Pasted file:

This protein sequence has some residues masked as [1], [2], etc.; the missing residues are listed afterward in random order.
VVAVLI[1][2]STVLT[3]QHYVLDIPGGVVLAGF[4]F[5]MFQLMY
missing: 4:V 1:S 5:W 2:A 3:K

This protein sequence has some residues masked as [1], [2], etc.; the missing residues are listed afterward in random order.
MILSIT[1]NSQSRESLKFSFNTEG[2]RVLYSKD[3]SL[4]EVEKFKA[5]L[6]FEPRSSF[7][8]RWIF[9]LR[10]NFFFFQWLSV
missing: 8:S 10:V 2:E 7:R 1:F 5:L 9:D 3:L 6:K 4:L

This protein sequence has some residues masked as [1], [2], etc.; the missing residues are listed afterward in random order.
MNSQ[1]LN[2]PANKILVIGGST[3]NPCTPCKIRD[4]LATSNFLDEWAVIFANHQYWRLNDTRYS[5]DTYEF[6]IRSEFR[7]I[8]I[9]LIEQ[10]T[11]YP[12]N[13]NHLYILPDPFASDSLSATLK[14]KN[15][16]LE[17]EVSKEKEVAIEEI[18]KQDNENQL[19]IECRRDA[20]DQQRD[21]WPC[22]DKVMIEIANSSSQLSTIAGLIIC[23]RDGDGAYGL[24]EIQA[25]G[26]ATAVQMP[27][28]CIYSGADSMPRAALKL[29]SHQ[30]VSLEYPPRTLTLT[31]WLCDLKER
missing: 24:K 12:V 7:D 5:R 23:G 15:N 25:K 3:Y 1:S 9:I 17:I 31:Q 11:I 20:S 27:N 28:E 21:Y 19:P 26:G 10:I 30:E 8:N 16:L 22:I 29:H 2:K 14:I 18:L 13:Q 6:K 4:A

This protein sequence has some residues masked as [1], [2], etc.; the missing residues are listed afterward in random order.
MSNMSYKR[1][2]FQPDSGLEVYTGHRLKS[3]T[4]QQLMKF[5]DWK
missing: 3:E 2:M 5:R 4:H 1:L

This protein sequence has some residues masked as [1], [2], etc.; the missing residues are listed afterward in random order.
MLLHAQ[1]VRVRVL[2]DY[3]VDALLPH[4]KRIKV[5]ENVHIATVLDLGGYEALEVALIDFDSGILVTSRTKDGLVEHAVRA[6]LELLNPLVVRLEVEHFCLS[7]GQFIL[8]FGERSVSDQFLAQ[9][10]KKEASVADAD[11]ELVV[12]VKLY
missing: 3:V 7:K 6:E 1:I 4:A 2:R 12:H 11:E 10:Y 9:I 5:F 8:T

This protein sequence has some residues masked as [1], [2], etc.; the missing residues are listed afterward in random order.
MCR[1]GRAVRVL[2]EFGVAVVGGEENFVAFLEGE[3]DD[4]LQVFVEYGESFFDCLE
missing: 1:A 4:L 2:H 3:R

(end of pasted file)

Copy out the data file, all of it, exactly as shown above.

This protein sequence has some residues masked as [1], [2], etc.; the missing residues are listed afterward in random order.
VVAVLI[1][2]STVLT[3]QHYVLDIPGGVVLAGF[4]F[5]MFQLMY
missing: 4:V 1:S 5:W 2:A 3:K

This protein sequence has some residues masked as [1], [2], etc.; the missing residues are listed afterward in random order.
MILSIT[1]NSQSRESLKFSFNTEG[2]RVLYSKD[3]SL[4]EVEKFKA[5]L[6]FEPRSSF[7][8]RWIF[9]LR[10]NFFFFQWLSV
missing: 8:S 10:V 2:E 7:R 1:F 5:L 9:D 3:L 6:K 4:L

This protein sequence has some residues masked as [1], [2], etc.; the missing residues are listed afterward in random order.
MNSQ[1]LN[2]PANKILVIGGST[3]NPCTPCKIRD[4]LATSNFLDEWAVIFANHQYWRLNDTRYS[5]DTYEF[6]IRSEFR[7]I[8]I[9]LIEQ[10]T[11]YP[12]N[13]NHLYILPDPFASDSLSATLK[14]KN[15][16]LE[17]EVSKEKEVAIEEI[18]KQDNENQL[19]IECRRDA[20]DQQRD[21]WPC[22]DKVMIEIANSSSQLSTIAGLIIC[23]RDGDGAYGL[24]EIQA[25]G[26]ATAVQMP[27][28]CIYSGADSMPRAALKL[29]SHQ[30]VSLEYPPRTLTLT[31]WLCDLKER
missing: 24:K 12:V 7:D 5:R 23:G 15:N 25:K 3:Y 1:S 9:I 17:I 31:Q 11:I 20:S 27:N 28:E 21:Y 19:P 26:G 10:I 30:E 8:N 16:L 22:I 29:H 2:K 14:I 18:L 13:Q 6:K 4:A

This protein sequence has some residues masked as [1], [2], etc.; the missing residues are listed afterward in random order.
MSNMSYKR[1][2]FQPDSGLEVYTGHRLKS[3]T[4]QQLMKF[5]DWK
missing: 3:E 2:M 5:R 4:H 1:L

This protein sequence has some residues masked as [1], [2], etc.; the missing residues are listed afterward in random order.
MLLHAQ[1]VRVRVL[2]DY[3]VDALLPH[4]KRIKV[5]ENVHIATVLDLGGYEALEVALIDFDSGILVTSRTKDGLVEHAVRA[6]LELLNPLVVRLEVEHFCLS[7]GQFIL[8]FGERSVSDQFLAQ[9][10]KKEASVADAD[11]ELVV[12]VKLY
missing: 3:V 7:K 6:E 1:I 4:A 2:R 12:H 11:E 10:Y 9:I 5:F 8:T

This protein sequence has some residues masked as [1], [2], etc.; the missing residues are listed afterward in random order.
MCR[1]GRAVRVL[2]EFGVAVVGGEENFVAFLEGE[3]DD[4]LQVFVEYGESFFDCLE
missing: 1:A 4:L 2:H 3:R